5 Myths About BESS: Battery Energy Storage Systems
Five Myths and Misconceptions Around BESS & Lithium Battery Safety
Driven primarily by concerns about climate change and resource availability, the demand for renewable and sustainable forms of energy has soared. But intermittency in sectors like wind and solar power — a disruption caused by the inconsistency of the weather — has made them less reliable as forms of energy. These limitations, however, have been primarily offset by the use of Battery Energy Storage Systems (BESS), a means of storing the energy produced until it is needed.
Lithium-ion (Li-ion) batteries have long been the most common type of battery used in BESS, offering numerous advantages such as size and power density, making them affordable and versatile as a means of storage. However, these batteries aren't perfect; they can fail, so it's essential to understand what's true and what isn't about lithium-ion batteries and the systems they make up.
Myth #1: There are standards that risk managers and facilities managers can use to guide them toward creating policies and processes.
Though standards like the National Fire Protection Association 855 (NFPA 855) have been published and continue to be refined, there are fewer standards and forms of guidance regarding Energy Storage Systems compared to other industries. With interest in BESS steadily increasing and the decrease in lithium-ion battery prices, standards are being quickly created and revised. However, the BESS industry is still in its infancy, and policy creation is ongoing. For this reason, working with risk engineering organizations is especially important to develop safe processes and risk assessments for your facility.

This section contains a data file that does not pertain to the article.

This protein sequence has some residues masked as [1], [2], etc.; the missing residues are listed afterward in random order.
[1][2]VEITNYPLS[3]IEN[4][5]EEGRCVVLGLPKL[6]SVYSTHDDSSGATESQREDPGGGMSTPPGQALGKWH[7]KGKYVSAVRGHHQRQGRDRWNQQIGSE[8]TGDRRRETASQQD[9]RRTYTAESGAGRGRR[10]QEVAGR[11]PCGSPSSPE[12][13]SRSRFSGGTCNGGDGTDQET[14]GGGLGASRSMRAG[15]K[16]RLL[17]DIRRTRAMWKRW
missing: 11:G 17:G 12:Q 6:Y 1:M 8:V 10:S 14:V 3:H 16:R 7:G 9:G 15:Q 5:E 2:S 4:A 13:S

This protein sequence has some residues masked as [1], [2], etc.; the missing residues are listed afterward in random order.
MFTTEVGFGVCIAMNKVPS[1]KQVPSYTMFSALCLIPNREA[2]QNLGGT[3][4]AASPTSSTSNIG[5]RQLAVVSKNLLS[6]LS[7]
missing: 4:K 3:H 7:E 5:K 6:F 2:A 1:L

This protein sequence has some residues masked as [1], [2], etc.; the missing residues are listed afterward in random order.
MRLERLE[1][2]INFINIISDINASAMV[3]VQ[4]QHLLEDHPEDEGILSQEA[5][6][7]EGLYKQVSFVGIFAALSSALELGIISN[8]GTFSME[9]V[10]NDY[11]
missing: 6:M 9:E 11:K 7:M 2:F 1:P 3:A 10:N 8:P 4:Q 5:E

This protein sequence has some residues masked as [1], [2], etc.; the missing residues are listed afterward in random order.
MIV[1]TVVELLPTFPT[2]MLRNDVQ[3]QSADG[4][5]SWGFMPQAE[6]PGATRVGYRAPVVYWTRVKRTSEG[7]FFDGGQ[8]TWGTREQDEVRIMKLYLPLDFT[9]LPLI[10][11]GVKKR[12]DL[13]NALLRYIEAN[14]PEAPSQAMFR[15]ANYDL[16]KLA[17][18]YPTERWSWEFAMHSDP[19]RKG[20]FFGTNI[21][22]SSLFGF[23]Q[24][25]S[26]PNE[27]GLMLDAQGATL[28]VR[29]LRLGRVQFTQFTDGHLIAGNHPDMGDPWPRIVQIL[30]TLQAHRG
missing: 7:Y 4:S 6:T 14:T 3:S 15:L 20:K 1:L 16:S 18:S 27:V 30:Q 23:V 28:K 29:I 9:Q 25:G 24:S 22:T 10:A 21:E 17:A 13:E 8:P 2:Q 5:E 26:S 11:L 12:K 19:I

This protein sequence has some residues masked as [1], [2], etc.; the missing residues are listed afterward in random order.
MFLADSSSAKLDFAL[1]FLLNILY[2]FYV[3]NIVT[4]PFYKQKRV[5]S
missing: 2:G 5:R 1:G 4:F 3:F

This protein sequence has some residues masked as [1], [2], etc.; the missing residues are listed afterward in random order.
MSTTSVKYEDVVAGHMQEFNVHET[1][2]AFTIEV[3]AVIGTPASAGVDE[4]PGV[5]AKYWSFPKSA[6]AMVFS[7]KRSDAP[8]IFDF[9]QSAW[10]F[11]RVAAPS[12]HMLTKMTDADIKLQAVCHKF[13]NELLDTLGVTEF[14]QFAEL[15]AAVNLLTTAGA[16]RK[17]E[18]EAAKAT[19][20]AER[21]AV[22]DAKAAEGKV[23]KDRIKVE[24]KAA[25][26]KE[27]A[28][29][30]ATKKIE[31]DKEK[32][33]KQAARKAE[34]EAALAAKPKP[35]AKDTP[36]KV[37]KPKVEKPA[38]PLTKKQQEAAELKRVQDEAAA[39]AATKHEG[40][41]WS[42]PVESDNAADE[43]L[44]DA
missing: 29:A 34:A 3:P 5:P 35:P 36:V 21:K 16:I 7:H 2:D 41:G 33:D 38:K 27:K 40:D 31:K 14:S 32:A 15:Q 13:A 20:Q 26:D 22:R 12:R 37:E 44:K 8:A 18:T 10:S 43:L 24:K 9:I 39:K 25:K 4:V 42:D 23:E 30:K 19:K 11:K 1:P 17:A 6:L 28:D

Myth #2: Failure rates of BESS at battery storage facilities are well-known and published.
Currently, the communication of data on the state of failure rate research could be better. Publicly available data on BESS reliability is limited and inconsistent, and much of the recorded information was collected in highly controlled and fixed conditions. Due to the variability of real-world use, this data can be unhelpful in determining actual risk. Furthermore, there isn’t yet any consensus on how to present data, making combining or evaluating datasets challenging. Fortunately, research is progressing significantly, and public data storage platforms are providing familiar and easily navigable locations to find and share data. Some well-known platforms include the Battery Archive and the National Renewable Energy Laboratory.
Myth #3: Lithium-ion fires are similar to other industrial fires and don't require specific planning.
An important concept when talking about lithium-ion batteries and their associated risks is "thermal runaway." Physical damage to a lithium-ion battery cell, degradation due to extreme temperatures, or poor battery maintenance are among the many potential causes of thermal runaway. Once triggered, thermal runaway is a chain reaction within the battery that leads to an uncontrollable, self-heating state that can result in a violent ejection of gas, shrapnel, smoke, and fire. And though any industrial fire is bad, lithium-ion fires are especially dangerous and possess unique attributes that make them very difficult to extinguish.